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Accepted Scientific Name: Rhipsalis burchellii Britton & Rose
Cactaceae (Britton & Rose) 4: 255 1923 Britton & Rose
Origin and Habitat: Rhipsalis burchellii has a fairly wide range in south-eastern and southern Brazil in the states of São Paulo, Espírito Santo, Paraná and Santa Catarina.
Altitude: It occurs at elevations up to 900 m above sea level.
Habitat: This epiphytic cactus grows in seasonal Atlantic forests. There is gradual reduction in the extent of forest due to agricultural and urban expansion, but not to the same degree as in the northern Atlantic forest areas where a substantial part of its presumed former habitat appears to have been destroyed by industrial pollution. The species seems to be reasonably common based on the number of collections and places where it occurs.
Rhipsalis burchellii Britton & Rose
Cactaceae (Britton & Rose) 4: 255 1923
- Rhipsalis burchellii Britton & Rose
- Erythrorhipsalis burchellii (Britton & Rose) Volgin
- Rhipsalis cribrata (Lem.) Rümpler
ENGLISH: Mistletoe Cactus, Mistletoe
Description: Rhipsalis burchellii is a much-branched perennial epiphytic plant from Brazil forming whorls of thread-like, delicate hanging branches. The cream-coloured flowers, followed by pink berries, hang loosely at branches' tips.
Stems: Cylindrical, smooth, very weak, slender, much branched and hardly succulent. The growth is determinate and the branching usually dichotomous. Primary branches to 60 cm long, terminal branch-segments 4 to 10 cm long, 1-2 mm in diameter, light green to purplish.
Areoles: Stem areoles, wooly, bristles absent. Apical composite flowering areoles at segments' tips.
Flowers: Subterminal, campanulate, often numerous, 10 to 15 mm long whitish to creamy.
Fruit (Berries): Turbinate, pale pink, rose-coloured, brilliant reddish magenta or purplish magenta.
Remarks: It is difficult to distinguish from the widespread and common orange-fruited Rhipsalis campos-portoana, if fruit colour details are lacking.
Bibliography: Major references and further lectures
1) Sara Oldfield “Cactus and Succulent Plants: Status Survey and Conservation Action Plan” IUCN, 01/gen/1997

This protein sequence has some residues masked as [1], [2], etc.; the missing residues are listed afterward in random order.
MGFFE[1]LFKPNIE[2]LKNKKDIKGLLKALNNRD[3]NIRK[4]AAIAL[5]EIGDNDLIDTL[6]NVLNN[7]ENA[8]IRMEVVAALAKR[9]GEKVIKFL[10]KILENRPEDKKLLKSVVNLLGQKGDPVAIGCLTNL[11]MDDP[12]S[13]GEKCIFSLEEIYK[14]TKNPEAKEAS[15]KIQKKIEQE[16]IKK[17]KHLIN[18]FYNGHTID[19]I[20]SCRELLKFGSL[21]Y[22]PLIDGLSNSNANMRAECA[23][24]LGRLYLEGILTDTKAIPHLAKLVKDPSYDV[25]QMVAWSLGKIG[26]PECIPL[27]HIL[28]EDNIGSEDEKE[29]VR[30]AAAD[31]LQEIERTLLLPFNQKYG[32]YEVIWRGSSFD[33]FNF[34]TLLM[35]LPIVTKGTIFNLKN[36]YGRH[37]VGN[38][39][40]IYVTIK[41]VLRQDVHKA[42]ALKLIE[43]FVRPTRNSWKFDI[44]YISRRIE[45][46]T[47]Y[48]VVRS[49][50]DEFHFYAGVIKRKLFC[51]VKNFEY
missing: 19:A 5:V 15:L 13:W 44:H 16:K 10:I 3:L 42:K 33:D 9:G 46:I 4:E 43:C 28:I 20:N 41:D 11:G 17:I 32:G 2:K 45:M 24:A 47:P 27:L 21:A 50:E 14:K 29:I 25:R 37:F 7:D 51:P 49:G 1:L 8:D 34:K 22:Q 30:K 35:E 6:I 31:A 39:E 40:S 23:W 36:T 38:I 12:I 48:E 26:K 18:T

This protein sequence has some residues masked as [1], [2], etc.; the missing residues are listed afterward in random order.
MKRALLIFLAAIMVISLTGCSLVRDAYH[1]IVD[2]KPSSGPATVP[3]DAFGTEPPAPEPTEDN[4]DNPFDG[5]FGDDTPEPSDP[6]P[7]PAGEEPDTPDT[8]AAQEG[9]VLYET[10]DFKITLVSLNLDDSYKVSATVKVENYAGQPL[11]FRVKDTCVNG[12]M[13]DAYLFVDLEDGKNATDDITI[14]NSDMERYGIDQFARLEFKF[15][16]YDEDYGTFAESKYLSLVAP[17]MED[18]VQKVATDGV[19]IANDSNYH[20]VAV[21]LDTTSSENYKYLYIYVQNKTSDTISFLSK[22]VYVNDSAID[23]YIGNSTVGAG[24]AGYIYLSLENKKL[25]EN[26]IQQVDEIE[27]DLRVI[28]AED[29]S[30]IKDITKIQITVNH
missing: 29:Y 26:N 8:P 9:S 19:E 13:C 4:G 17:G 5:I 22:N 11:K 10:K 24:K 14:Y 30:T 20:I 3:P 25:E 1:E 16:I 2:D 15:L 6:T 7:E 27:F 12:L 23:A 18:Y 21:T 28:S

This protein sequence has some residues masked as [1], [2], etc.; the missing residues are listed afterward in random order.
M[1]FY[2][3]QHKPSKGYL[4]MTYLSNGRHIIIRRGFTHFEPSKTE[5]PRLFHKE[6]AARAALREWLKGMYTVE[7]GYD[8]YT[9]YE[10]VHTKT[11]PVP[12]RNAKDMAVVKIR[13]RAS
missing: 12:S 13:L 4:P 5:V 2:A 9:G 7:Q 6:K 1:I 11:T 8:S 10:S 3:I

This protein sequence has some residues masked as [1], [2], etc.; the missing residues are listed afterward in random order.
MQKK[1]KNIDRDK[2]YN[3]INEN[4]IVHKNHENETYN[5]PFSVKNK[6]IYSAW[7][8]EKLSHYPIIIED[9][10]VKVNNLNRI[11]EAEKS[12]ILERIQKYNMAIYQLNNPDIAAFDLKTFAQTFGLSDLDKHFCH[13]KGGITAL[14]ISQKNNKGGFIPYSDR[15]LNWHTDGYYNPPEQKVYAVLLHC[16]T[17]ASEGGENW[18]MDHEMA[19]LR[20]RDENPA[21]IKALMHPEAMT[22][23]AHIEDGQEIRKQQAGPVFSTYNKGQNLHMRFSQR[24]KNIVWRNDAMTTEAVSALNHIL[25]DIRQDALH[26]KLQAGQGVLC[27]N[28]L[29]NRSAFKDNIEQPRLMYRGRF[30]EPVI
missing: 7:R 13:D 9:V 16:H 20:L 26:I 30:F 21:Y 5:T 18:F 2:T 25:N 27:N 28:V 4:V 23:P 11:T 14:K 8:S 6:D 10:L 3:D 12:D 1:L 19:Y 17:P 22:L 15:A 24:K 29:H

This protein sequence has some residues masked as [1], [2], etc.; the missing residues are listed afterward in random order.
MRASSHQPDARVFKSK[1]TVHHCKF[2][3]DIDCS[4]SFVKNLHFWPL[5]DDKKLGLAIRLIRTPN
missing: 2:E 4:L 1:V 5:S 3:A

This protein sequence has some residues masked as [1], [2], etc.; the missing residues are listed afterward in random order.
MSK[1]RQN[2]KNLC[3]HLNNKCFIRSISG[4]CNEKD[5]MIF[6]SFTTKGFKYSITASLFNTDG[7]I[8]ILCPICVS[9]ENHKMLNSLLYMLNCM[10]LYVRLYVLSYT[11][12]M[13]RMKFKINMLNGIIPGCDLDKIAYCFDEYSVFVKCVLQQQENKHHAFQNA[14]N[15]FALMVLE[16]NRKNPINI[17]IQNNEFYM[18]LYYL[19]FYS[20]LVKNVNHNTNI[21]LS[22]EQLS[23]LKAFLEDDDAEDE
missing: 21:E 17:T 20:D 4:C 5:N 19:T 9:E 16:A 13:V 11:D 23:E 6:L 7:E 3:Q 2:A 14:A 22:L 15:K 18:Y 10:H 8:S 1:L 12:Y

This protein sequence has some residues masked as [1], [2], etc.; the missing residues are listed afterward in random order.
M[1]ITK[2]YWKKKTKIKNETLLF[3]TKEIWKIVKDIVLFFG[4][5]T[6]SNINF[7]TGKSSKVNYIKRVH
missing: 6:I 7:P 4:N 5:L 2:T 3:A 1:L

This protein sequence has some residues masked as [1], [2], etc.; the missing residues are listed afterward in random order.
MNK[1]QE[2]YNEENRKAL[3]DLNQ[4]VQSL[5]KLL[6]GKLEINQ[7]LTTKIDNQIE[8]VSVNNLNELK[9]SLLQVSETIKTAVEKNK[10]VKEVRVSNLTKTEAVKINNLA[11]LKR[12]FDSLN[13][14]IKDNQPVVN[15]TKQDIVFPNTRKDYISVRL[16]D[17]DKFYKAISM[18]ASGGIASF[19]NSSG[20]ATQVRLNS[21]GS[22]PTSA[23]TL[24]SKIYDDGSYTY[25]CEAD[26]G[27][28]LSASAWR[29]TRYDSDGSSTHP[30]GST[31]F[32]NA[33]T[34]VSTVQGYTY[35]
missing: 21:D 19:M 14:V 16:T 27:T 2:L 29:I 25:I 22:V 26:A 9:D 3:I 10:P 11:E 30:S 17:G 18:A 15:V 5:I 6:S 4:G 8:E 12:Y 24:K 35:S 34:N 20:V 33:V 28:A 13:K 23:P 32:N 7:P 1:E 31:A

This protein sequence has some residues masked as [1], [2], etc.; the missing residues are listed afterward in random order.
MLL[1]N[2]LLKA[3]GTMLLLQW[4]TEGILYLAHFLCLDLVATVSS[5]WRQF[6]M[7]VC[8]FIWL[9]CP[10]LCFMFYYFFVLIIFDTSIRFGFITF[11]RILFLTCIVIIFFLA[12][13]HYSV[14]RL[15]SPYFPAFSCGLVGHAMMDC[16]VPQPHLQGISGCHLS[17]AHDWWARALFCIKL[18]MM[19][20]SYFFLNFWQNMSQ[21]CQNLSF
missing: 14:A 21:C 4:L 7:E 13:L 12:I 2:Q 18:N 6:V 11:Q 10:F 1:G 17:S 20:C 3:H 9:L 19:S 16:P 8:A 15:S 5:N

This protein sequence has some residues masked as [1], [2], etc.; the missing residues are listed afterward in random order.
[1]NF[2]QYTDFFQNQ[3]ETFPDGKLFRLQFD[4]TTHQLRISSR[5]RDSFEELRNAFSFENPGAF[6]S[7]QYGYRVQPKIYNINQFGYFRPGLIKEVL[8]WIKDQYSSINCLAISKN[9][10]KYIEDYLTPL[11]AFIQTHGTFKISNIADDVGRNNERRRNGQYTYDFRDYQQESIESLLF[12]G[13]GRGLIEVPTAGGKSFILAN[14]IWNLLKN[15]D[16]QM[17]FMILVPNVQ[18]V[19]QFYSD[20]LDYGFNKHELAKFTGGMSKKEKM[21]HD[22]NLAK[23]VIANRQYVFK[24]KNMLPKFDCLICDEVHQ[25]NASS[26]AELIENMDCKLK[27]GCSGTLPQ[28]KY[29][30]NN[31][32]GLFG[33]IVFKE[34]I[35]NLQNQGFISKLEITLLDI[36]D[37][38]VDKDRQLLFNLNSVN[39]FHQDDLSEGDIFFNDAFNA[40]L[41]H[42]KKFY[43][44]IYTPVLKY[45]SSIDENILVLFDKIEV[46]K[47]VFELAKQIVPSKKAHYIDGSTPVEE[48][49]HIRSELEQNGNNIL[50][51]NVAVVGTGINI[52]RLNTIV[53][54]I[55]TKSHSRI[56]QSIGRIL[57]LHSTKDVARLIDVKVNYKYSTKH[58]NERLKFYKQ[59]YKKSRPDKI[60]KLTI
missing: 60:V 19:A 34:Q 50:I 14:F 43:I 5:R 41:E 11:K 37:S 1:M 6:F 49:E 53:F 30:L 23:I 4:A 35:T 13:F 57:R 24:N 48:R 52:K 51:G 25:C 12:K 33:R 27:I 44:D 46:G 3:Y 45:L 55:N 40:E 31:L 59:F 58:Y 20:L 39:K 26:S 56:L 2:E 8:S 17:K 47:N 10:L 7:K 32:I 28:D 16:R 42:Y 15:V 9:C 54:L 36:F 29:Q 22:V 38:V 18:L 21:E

2) Edward Anderson “The Cactus family” Timber Press, Incorporated, 2001
3) James Cullen, Sabina G. Knees, H. Suzanne Cubey "The European Garden Flora Flowering Plants: A Manual for the Identification of Plants Cultivated in Europe, Both Out-of-Doors and Under Glass" Cambridge University Press, 11/Aug/2011
4) David R Hunt; Nigel P Taylor; Graham Charles; International Cactaceae Systematics Group. "The New Cactus Lexicon" dh books, 2006
5) Urs Eggli, Leonard E. Newton: “Etymological Dictionary of Succulent Plant Names” Springer, Berlin/Heidelberg 2010
6) N. L. Britton, J. N. Rose: “The Cactaceae. Descriptions and Illustrations of Plants of the Cactus Family.” Volume 4, The Carnegie Institution of Washington, Washington 4: 7. 1923 [24 Dec 1923]
7) Clive Innes “Complete Handbook of Cacti and Succulents” Van Nostrand Reinhold Company, 01/dic/1981
8) Keith Grantham, Paul Klaassen “The plantfinder's guide to cacti & other succulents” Timber Press, 18/mag/1999
9) 9) Taylor, N.P. & Zappi, D. 2013. Rhipsalis burchellii. In: IUCN 2013. “IUCN Red List of Threatened Species.” Version 2013.2. <www.iucnredlist.org>. Downloaded on 23 April 2014.
Cultivation and Propagation: Rhipsalis burchellii is among the easiest to cultivate epiphytic cacti and tolerates neglect. These forest cacti tend to be long lived.
Exposure: This plant (as with all Rhipsalis) prefers partial shade.
Watering: It requires ample summer water (more than other cacti), but allow soil to dry slightly between waterings.
Soil: These cacti won't want a normal cactus soil but will prefer to be in a soil largely composed of organic material, such as peat or sphagnum moss, This type of soil would normally be used for orchids, bromeliads or other epiphytic plants.
These forest cacti tend to be long lived.
Hardiness: Frost tender. It needs night-time temperatures no cooler than 5° C, especially in the winter.
Special requirements: These plants bloom profusely if grown in an even, high temperature, but significantly less if the temperature fluctuates between 4°C and 18°C. They drop their buds easily if they are moved. Once flower buds have formed, do not move the plant, as slight changes in environment may cause the buds to drop.
Propagation: Stem cuttings.
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